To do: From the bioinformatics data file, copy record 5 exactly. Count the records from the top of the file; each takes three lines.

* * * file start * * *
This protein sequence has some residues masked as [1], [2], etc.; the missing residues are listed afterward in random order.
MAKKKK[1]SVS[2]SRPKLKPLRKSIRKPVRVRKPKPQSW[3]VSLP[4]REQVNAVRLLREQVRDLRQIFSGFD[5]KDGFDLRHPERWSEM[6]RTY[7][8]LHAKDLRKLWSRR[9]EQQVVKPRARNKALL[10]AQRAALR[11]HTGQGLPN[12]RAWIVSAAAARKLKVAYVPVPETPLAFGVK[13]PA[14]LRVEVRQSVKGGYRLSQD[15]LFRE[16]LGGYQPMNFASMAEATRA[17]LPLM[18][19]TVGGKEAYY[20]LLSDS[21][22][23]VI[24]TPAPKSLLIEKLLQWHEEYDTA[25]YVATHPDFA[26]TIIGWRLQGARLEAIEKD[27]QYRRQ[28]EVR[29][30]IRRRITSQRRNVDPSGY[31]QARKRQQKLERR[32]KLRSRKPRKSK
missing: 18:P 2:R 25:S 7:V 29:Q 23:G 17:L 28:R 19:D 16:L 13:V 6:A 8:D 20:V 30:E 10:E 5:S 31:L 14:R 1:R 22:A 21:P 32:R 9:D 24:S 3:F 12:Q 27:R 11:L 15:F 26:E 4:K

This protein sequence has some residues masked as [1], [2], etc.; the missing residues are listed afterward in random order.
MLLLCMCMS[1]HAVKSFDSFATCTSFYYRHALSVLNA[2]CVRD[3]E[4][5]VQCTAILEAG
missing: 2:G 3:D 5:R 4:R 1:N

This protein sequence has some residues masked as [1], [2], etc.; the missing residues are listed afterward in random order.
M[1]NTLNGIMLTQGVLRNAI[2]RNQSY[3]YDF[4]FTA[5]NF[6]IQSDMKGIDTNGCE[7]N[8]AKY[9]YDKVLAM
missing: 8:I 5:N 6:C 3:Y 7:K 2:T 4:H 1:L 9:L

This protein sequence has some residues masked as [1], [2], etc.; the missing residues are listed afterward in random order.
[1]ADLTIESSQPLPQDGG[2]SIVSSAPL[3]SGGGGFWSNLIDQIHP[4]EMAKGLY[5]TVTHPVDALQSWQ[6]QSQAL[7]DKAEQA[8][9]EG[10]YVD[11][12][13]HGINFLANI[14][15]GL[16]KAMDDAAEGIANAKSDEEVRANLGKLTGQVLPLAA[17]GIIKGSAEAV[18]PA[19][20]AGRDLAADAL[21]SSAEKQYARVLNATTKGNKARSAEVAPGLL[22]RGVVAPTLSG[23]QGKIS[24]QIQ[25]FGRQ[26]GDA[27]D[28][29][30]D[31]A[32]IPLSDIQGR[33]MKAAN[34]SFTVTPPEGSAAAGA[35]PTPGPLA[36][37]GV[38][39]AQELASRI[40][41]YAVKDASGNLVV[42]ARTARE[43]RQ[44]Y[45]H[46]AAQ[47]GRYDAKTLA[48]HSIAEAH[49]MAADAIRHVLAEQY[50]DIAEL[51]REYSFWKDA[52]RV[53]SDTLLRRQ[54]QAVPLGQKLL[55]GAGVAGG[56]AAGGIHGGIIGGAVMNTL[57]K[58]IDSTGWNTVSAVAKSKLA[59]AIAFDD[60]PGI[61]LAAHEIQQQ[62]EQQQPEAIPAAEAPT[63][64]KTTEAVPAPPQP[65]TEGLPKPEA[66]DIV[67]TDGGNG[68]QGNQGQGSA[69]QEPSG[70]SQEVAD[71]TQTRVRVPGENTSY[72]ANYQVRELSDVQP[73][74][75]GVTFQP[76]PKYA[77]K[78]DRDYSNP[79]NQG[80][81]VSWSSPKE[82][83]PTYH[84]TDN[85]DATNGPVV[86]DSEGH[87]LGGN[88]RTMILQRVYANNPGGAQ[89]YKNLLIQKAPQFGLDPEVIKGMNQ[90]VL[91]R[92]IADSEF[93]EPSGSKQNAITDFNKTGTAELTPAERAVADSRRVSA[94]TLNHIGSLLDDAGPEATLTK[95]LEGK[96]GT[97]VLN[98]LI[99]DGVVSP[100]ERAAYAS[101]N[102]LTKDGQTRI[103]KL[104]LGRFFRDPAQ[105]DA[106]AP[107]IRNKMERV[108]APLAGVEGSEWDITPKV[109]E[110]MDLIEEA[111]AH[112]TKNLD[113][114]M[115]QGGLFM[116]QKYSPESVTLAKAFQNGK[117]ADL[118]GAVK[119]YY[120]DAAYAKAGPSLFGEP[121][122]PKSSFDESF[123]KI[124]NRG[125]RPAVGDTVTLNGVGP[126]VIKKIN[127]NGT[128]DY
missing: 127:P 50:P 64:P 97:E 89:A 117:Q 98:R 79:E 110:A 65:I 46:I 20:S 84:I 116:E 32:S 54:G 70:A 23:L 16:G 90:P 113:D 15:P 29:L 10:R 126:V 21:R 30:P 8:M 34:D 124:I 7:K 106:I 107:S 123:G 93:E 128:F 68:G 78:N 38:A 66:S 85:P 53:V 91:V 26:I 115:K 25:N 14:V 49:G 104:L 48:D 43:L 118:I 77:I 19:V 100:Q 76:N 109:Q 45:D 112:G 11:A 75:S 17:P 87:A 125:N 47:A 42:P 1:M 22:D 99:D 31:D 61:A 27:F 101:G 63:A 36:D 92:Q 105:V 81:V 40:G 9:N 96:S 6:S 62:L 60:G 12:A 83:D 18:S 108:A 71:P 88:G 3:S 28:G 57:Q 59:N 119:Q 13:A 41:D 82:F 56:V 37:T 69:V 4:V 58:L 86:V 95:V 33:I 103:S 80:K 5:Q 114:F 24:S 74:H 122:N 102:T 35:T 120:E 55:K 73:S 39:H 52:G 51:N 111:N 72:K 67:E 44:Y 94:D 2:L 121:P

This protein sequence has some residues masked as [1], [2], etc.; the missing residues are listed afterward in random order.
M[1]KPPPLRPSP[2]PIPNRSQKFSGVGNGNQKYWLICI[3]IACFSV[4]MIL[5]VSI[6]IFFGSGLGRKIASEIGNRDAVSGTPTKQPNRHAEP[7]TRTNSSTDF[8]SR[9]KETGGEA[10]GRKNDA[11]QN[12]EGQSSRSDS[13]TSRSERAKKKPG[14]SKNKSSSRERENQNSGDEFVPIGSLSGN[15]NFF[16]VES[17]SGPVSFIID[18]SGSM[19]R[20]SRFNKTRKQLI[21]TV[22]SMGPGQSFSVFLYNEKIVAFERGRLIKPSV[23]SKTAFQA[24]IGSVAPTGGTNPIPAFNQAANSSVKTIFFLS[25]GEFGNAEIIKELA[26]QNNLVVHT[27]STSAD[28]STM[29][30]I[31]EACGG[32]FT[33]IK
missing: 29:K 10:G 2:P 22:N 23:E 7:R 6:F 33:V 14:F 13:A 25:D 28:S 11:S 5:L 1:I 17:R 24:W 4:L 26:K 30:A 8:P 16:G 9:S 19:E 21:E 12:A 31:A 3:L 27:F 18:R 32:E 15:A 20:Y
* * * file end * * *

This protein sequence has some residues masked as [1], [2], etc.; the missing residues are listed afterward in random order.
M[1]KPPPLRPSP[2]PIPNRSQKFSGVGNGNQKYWLICI[3]IACFSV[4]MIL[5]VSI[6]IFFGSGLGRKIASEIGNRDAVSGTPTKQPNRHAEP[7]TRTNSSTDF[8]SR[9]KETGGEA[10]GRKNDA[11]QN[12]EGQSSRSDS[13]TSRSERAKKKPG[14]SKNKSSSRERENQNSGDEFVPIGSLSGN[15]NFF[16]VES[17]SGPVSFIID[18]SGSM[19]R[20]SRFNKTRKQLI[21]TV[22]SMGPGQSFSVFLYNEKIVAFERGRLIKPSV[23]SKTAFQA[24]IGSVAPTGGTNPIPAFNQAANSSVKTIFFLS[25]GEFGNAEIIKELA[26]QNNLVVHT[27]STSAD[28]STM[29][30]I[31]EACGG[32]FT[33]IK
missing: 29:K 10:G 2:P 22:N 23:E 7:R 6:F 33:V 14:F 13:A 25:D 28:S 11:S 5:L 1:I 17:R 24:W 4:L 26:K 30:A 8:P 16:G 9:S 19:E 21:E 12:A 31:A 3:L 27:F 18:R 32:E 15:A 20:Y